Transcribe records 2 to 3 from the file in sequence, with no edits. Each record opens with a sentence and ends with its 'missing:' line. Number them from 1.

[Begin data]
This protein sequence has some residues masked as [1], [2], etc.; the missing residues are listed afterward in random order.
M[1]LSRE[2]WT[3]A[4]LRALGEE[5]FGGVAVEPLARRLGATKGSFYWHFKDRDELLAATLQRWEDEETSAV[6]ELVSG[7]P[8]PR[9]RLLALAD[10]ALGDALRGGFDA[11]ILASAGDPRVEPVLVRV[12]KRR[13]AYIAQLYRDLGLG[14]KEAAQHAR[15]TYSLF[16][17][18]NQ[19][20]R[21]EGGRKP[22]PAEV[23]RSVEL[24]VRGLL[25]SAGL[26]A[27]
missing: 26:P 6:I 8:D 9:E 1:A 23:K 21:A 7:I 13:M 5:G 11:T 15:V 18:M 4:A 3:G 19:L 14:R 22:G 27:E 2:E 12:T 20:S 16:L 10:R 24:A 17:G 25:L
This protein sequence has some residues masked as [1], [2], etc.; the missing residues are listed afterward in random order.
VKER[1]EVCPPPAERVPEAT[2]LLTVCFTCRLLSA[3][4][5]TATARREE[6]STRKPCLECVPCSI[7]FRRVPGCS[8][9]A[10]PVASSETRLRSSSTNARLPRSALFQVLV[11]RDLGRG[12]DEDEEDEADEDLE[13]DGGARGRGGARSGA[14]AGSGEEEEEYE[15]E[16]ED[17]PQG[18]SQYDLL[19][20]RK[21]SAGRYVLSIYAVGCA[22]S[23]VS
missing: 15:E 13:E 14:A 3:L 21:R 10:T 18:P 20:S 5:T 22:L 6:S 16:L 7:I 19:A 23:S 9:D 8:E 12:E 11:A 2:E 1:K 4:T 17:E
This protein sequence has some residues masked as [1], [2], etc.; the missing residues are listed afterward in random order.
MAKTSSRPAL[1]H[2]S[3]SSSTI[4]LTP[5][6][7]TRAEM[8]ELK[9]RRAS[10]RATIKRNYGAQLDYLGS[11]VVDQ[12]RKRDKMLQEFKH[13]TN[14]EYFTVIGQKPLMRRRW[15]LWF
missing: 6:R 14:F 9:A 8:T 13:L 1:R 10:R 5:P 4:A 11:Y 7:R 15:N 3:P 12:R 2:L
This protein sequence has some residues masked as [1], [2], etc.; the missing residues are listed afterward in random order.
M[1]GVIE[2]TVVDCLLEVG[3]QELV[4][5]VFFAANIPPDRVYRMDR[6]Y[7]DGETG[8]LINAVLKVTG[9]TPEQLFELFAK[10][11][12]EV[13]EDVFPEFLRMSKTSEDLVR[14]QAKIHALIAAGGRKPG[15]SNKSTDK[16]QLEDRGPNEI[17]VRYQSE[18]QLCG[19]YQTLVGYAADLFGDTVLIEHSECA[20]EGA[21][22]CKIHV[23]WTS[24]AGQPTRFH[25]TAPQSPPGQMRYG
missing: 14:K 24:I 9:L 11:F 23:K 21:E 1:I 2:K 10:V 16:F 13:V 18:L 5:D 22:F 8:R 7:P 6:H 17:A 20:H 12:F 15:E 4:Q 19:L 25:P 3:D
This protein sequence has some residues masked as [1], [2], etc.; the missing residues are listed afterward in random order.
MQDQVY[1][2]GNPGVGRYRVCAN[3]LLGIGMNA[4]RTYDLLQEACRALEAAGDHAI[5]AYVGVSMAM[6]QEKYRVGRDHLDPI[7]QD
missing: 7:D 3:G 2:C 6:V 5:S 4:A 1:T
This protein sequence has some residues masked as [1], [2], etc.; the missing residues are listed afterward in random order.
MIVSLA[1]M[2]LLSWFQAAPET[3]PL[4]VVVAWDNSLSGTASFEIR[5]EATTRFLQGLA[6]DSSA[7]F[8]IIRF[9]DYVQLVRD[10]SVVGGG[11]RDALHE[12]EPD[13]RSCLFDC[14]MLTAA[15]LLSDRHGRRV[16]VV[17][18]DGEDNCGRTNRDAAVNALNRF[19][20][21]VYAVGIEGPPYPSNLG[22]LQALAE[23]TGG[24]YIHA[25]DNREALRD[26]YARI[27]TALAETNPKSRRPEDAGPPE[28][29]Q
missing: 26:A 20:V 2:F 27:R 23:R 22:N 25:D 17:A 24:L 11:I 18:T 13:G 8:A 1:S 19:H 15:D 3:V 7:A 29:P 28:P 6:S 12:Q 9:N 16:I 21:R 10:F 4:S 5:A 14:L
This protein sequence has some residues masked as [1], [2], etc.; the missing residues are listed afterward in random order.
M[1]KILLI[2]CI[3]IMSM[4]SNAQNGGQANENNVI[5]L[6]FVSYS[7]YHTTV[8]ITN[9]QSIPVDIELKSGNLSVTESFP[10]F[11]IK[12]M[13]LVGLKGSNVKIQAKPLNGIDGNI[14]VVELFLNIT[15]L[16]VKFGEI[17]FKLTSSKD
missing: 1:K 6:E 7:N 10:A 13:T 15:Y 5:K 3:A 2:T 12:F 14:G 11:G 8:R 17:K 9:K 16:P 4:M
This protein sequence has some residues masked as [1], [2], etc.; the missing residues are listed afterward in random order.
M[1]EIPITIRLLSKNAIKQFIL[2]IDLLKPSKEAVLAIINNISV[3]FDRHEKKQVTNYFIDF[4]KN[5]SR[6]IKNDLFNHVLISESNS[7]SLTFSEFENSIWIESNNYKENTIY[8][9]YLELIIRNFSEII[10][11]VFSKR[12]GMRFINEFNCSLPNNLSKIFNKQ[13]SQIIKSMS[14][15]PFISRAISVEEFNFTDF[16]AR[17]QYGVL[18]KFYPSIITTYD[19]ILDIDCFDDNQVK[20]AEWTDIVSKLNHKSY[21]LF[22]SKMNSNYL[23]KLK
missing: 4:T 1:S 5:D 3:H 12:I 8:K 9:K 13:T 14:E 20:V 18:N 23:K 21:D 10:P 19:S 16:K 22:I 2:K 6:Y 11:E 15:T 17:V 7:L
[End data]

This protein sequence has some residues masked as [1], [2], etc.; the missing residues are listed afterward in random order.
VKER[1]EVCPPPAERVPEAT[2]LLTVCFTCRLLSA[3][4][5]TATARREE[6]STRKPCLECVPCSI[7]FRRVPGCS[8][9]A[10]PVASSETRLRSSSTNARLPRSALFQVLV[11]RDLGRG[12]DEDEEDEADEDLE[13]DGGARGRGGARSGA[14]AGSGEEEEEYE[15]E[16]ED[17]PQG[18]SQYDLL[19][20]RK[21]SAGRYVLSIYAVGCA[22]S[23]VS
missing: 15:E 13:E 14:A 3:L 21:R 10:T 18:P 20:S 5:T 22:L 6:S 16:L 7:I 19:A 23:S 9:D 8:E 12:E 11:A 2:E 1:K 4:T 17:E
This protein sequence has some residues masked as [1], [2], etc.; the missing residues are listed afterward in random order.
MAKTSSRPAL[1]H[2]S[3]SSSTI[4]LTP[5][6][7]TRAEM[8]ELK[9]RRAS[10]RATIKRNYGAQLDYLGS[11]VVDQ[12]RKRDKMLQEFKH[13]TN[14]EYFTVIGQKPLMRRRW[15]LWF
missing: 6:R 14:F 9:A 8:T 13:L 1:R 10:R 5:P 4:A 11:Y 7:R 15:N 3:P 12:R 2:L